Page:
From the Grand Master …


M.W. Bro. Simpson, Grand Master, wrote in the Proceedings of 1865:

In November last, I received a letter from the Secretary of Beaver Lodge, No. 83, requesting to be informed whether it would be improper to initiate a person into our mysteries who was lame from an injury he had received in the hip, and in May last, I also received a communication from the Past Master of Trent Lodge, No. 38, desiring to know whether he would be justified in reporting favorably of a candidate who had lost his right arm.
In both cases I decided that the candidate could not be received, for, in my opinion, no person should be initiated into the mysteries of Free Masonry who is either maimed, halt, or blind, or who might not, in fact be termed a perfect stone for our Masonic edifice.

Bro. Rudyard Kipling wrote a short story called 'In the Interests of the Brethren' which describes a lodge meeting frequented by WWI soldiers on leave, many with quite debilitating war wounds:

“He used to talk to the men who dropped into his shop when the war began. He told us sleepy old chaps in Lodge that what men wanted more than anything else was Lodges where they could sit - just sit and be happy like we are now. He was right too. We’re learning things in the war. A man’s Lodge means more to him than people imagine.”

In 1918 the Grand Master ruled that a man who had been “physically perfect at initiation” but had subsequently developed stiffness which prevented him from assuming proper position in the ceremonies was allowed to be advanced, although he denied initiation to six others who had various disabilities.
By 1923 attitudes had changed such that M.W. Bro. Ponton gave dispensation to 16 men, most of whom were former servicemen, to be initiated despite their disabilities.
We now have no such restrictions, but surprisingly it was not until 2004 that a requirement for the DDGM to seek special permission from the Grand Master was finally removed from the Constitution.
This past year the Management Committee approved a policy to implement the provisions of the Accessibility for Ontarians with Disabilities Act. It reads:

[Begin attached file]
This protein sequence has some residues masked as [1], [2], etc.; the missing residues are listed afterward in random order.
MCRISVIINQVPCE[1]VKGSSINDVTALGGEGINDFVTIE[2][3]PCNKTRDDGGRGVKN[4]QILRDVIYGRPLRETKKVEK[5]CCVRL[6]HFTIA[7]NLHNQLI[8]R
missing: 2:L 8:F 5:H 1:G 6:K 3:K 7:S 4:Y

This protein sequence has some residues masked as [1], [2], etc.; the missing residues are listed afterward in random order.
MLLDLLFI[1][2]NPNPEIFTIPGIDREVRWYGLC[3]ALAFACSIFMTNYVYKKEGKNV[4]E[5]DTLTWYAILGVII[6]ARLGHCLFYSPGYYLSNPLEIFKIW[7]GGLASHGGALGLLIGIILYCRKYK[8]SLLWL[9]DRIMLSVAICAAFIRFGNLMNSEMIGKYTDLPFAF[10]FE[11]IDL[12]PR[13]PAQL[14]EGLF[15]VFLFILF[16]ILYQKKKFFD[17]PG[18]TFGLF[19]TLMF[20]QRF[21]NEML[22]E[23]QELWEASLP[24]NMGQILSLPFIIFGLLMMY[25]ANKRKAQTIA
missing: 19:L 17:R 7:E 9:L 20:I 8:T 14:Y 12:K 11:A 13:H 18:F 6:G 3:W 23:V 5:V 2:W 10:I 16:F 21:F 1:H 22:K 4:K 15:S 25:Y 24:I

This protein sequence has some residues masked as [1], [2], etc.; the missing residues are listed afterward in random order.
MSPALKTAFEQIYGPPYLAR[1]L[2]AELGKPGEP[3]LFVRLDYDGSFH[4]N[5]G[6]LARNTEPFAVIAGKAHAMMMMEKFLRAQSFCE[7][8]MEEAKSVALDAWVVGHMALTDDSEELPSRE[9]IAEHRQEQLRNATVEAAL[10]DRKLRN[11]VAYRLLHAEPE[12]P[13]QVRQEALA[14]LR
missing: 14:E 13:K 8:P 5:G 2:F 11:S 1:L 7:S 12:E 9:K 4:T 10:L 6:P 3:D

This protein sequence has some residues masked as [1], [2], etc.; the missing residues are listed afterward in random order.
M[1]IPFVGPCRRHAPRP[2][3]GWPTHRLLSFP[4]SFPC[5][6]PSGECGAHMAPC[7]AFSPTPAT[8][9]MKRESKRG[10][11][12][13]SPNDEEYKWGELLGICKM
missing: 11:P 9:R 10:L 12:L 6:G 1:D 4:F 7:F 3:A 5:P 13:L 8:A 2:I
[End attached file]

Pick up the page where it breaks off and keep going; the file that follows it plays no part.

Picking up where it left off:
The Grand Lodge of Canada in the Province of Ontario and its staff and volunteers throughout Ontario are committed to treating all individuals in a way that enables them to maintain their dignity and independence. Masonry stresses the principles of kindness, consideration, courtesy, dependability, and compassion. Our commitment to accessibility extends these principles to include those of the Accessibility for Ontarians with Disabilities Act. We are committed to ensuring a safe and welcoming environment for everyone and to providing equal opportunity, access and integration for people with disabilities. We are committed to ensuring compliance with all applicable federal and provincial accessibility laws and to identifying, removing, and preventing barriers to accessibility.

The full text is available through a link on the front page of our website. We have commenced training for Grand Lodge officers and staff, but I would highly recommend all leaders in the Craft avail themselves of this. In fact all Freemasons should consider it.

Online “self-serve” training videos for general AODA content are available for all to access at and training on the Ontario Human Rights Code content as it relates to AODA compliance and awareness about discrimination related to disability is available at

David J. Cameron,

Grand Master

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